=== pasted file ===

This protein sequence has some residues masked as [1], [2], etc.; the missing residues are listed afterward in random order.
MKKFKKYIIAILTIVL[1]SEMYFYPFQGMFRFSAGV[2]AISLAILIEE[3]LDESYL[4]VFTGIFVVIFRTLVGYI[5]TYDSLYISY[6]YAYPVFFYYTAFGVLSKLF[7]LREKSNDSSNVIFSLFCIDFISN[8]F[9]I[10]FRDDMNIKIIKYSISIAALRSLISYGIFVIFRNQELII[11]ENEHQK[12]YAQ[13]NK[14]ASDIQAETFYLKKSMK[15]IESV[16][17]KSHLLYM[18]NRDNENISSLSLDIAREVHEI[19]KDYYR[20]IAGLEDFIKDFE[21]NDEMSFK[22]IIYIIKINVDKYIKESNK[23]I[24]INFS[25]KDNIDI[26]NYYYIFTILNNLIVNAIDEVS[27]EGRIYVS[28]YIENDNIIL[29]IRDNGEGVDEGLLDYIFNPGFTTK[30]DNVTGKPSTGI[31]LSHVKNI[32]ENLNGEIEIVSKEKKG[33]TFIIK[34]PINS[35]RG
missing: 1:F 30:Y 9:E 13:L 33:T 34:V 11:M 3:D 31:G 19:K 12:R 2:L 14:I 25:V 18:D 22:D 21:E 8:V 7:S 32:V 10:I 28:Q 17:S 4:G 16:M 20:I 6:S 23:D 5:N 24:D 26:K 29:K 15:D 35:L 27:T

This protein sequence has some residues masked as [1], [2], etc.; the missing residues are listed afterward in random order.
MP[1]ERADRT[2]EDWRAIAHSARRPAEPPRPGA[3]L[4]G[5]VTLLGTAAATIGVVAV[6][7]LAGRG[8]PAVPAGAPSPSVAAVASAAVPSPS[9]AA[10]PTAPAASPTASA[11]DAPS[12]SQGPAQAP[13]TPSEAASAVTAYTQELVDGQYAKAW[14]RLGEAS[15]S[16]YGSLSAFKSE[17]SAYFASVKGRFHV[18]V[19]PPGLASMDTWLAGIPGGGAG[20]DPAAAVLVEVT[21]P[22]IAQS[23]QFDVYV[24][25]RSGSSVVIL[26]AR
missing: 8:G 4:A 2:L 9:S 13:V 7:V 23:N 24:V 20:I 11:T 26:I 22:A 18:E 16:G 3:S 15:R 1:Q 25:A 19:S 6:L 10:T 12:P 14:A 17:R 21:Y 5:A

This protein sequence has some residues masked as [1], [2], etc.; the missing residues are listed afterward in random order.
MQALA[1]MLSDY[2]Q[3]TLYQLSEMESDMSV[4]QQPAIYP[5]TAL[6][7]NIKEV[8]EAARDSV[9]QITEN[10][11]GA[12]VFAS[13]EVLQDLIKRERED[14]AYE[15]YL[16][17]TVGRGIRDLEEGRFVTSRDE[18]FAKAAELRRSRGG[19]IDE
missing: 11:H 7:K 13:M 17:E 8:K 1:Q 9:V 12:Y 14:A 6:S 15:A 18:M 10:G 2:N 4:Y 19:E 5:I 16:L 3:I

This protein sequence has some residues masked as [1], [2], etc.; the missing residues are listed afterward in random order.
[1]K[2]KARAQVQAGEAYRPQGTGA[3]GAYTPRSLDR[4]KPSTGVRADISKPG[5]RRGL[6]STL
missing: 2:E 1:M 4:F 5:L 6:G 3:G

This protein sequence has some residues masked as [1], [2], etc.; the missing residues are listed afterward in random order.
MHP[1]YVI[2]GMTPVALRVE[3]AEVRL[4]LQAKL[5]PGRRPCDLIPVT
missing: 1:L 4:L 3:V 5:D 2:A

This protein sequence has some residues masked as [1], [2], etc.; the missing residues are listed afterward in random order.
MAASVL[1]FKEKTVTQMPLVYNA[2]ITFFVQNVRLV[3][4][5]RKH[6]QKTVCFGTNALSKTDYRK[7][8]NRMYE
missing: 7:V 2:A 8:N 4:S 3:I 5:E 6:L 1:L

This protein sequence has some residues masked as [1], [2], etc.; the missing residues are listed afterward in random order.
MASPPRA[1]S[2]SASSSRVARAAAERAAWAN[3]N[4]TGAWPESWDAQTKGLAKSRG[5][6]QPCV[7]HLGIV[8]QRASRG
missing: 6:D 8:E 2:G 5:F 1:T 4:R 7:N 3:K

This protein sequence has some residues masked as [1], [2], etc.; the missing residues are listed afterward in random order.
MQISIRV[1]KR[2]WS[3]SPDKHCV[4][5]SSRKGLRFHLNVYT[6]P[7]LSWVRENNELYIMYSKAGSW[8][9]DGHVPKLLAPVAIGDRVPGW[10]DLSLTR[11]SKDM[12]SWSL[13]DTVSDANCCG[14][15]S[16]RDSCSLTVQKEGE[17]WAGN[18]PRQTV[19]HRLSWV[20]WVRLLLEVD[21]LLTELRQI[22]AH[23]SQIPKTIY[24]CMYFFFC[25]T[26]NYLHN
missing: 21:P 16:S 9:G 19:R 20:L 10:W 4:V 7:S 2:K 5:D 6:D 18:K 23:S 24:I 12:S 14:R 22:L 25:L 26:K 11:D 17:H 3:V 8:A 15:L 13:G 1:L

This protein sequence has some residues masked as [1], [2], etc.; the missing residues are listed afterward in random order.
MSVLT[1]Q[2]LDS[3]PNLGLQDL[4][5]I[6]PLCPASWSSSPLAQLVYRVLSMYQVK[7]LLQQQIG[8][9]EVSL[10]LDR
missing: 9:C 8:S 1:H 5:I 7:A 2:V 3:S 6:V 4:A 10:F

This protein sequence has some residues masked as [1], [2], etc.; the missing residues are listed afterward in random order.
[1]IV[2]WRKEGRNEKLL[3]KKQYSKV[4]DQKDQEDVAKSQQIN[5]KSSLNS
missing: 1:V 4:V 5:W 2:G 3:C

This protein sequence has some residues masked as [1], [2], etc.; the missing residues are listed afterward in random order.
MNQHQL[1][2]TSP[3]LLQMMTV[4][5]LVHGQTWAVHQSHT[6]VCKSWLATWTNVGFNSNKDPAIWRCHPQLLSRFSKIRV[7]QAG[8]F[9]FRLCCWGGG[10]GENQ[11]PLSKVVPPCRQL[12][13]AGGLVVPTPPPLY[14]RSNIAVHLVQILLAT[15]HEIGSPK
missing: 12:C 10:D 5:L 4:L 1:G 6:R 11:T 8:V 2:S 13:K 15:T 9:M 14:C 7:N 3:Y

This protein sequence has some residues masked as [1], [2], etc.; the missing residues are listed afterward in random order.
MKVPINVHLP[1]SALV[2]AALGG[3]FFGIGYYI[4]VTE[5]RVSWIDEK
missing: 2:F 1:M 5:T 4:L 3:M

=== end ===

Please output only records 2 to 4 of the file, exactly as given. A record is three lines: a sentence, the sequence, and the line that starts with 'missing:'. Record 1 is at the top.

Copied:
This protein sequence has some residues masked as [1], [2], etc.; the missing residues are listed afterward in random order.
MP[1]ERADRT[2]EDWRAIAHSARRPAEPPRPGA[3]L[4]G[5]VTLLGTAAATIGVVAV[6][7]LAGRG[8]PAVPAGAPSPSVAAVASAAVPSPS[9]AA[10]PTAPAASPTASA[11]DAPS[12]SQGPAQAP[13]TPSEAASAVTAYTQELVDGQYAKAW[14]RLGEAS[15]S[16]YGSLSAFKSE[17]SAYFASVKGRFHV[18]V[19]PPGLASMDTWLAGIPGGGAG[20]DPAAAVLVEVT[21]P[22]IAQS[23]QFDVYV[24][25]RSGSSVVIL[26]AR
missing: 8:G 4:A 2:L 9:S 13:V 7:V 23:N 24:V 20:I 11:T 26:I 22:A 18:E 16:G 3:S 15:R 1:Q 25:A 19:S 6:L 10:T 12:P 14:A 17:R 21:Y 5:A

This protein sequence has some residues masked as [1], [2], etc.; the missing residues are listed afterward in random order.
MQALA[1]MLSDY[2]Q[3]TLYQLSEMESDMSV[4]QQPAIYP[5]TAL[6][7]NIKEV[8]EAARDSV[9]QITEN[10][11]GA[12]VFAS[13]EVLQDLIKRERED[14]AYE[15]YL[16][17]TVGRGIRDLEEGRFVTSRDE[18]FAKAAELRRSRGG[19]IDE
missing: 11:H 7:K 13:M 17:E 8:K 1:Q 9:V 12:Y 14:A 6:S 15:A 18:M 10:G 2:N 4:Y 19:E 5:I 16:L 3:I

This protein sequence has some residues masked as [1], [2], etc.; the missing residues are listed afterward in random order.
[1]K[2]KARAQVQAGEAYRPQGTGA[3]GAYTPRSLDR[4]KPSTGVRADISKPG[5]RRGL[6]STL
missing: 2:E 1:M 4:F 5:L 6:G 3:G